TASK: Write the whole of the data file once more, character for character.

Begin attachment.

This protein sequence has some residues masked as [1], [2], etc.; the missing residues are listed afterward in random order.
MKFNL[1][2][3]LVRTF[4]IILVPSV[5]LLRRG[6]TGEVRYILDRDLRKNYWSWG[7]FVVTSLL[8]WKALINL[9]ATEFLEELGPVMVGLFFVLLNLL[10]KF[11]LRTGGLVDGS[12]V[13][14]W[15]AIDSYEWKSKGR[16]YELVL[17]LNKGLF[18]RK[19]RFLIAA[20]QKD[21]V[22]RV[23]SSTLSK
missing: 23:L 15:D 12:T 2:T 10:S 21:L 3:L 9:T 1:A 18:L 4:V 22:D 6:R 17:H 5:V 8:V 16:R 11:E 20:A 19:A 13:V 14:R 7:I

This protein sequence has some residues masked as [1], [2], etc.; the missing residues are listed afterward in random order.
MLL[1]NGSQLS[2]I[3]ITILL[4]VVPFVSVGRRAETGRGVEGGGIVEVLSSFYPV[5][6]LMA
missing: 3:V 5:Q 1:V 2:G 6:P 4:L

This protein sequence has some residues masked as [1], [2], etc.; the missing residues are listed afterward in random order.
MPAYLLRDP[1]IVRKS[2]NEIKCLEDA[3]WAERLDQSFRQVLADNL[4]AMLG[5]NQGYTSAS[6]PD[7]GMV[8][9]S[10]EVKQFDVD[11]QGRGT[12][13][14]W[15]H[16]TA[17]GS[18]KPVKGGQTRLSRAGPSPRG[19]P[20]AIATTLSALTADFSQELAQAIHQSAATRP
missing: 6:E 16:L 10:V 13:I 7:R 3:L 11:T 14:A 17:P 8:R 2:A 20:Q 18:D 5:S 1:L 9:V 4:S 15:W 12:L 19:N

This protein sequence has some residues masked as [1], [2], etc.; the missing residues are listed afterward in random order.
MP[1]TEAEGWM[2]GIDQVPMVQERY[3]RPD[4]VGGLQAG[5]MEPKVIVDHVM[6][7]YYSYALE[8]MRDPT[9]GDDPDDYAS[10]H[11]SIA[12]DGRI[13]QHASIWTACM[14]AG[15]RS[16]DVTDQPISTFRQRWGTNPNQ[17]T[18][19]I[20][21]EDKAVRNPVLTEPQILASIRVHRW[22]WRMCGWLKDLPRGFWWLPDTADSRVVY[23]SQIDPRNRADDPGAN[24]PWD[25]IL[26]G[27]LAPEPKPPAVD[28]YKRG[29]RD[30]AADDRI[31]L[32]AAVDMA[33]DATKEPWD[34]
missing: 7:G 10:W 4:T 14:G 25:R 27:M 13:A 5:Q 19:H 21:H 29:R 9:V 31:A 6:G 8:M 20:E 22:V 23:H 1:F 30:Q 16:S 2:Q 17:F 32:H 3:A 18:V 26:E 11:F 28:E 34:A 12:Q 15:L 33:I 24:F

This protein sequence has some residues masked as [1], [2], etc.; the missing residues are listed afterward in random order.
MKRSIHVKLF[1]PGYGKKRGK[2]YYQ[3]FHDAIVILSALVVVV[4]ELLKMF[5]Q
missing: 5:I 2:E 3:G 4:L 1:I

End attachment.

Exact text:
This protein sequence has some residues masked as [1], [2], etc.; the missing residues are listed afterward in random order.
MKFNL[1][2][3]LVRTF[4]IILVPSV[5]LLRRG[6]TGEVRYILDRDLRKNYWSWG[7]FVVTSLL[8]WKALINL[9]ATEFLEELGPVMVGLFFVLLNLL[10]KF[11]LRTGGLVDGS[12]V[13][14]W[15]AIDSYEWKSKGR[16]YELVL[17]LNKGLF[18]RK[19]RFLIAA[20]QKD[21]V[22]RV[23]SSTLSK
missing: 23:L 15:D 12:T 2:T 10:S 21:L 3:L 9:T 1:A 18:L 4:V 22:D 6:R 17:H 5:V 8:V 16:R 11:E 20:A 19:A 13:V 14:R 7:I

This protein sequence has some residues masked as [1], [2], etc.; the missing residues are listed afterward in random order.
MLL[1]NGSQLS[2]I[3]ITILL[4]VVPFVSVGRRAETGRGVEGGGIVEVLSSFYPV[5][6]LMA
missing: 3:V 5:Q 1:V 2:G 6:P 4:L

This protein sequence has some residues masked as [1], [2], etc.; the missing residues are listed afterward in random order.
MPAYLLRDP[1]IVRKS[2]NEIKCLEDA[3]WAERLDQSFRQVLADNL[4]AMLG[5]NQGYTSAS[6]PD[7]GMV[8][9]S[10]EVKQFDVD[11]QGRGT[12][13][14]W[15]H[16]TA[17]GS[18]KPVKGGQTRLSRAGPSPRG[19]P[20]AIATTLSALTADFSQELAQAIHQSAATRP
missing: 6:E 16:L 10:V 13:I 7:R 3:L 11:T 14:A 17:P 8:R 2:A 20:Q 18:D 5:S 1:L 9:V 4:S 15:W 12:L 19:N

This protein sequence has some residues masked as [1], [2], etc.; the missing residues are listed afterward in random order.
MP[1]TEAEGWM[2]GIDQVPMVQERY[3]RPD[4]VGGLQAG[5]MEPKVIVDHVM[6][7]YYSYALE[8]MRDPT[9]GDDPDDYAS[10]H[11]SIA[12]DGRI[13]QHASIWTACM[14]AG[15]RS[16]DVTDQPISTFRQRWGTNPNQ[17]T[18][19]I[20][21]EDKAVRNPVLTEPQILASIRVHRW[22]WRMCGWLKDLPRGFWWLPDTADSRVVY[23]SQIDPRNRADDPGAN[24]PWD[25]IL[26]G[27]LAPEPKPPAVD[28]YKRG[29]RD[30]AADDRI[31]L[32]AAVDMA[33]DATKEPWD[34]
missing: 7:G 10:W 4:T 14:G 25:R 27:M 13:A 5:Q 19:H 21:H 29:R 9:V 31:A 6:G 8:M 20:E 22:V 23:H 1:F 30:Q 16:S 2:Q 17:F 32:H 3:A 18:V 26:E 11:F 28:E 34:A 12:Q 15:L 33:I 24:F

This protein sequence has some residues masked as [1], [2], etc.; the missing residues are listed afterward in random order.
MKRSIHVKLF[1]PGYGKKRGK[2]YYQ[3]FHDAIVILSALVVVV[4]ELLKMF[5]Q
missing: 5:I 2:E 3:G 4:L 1:I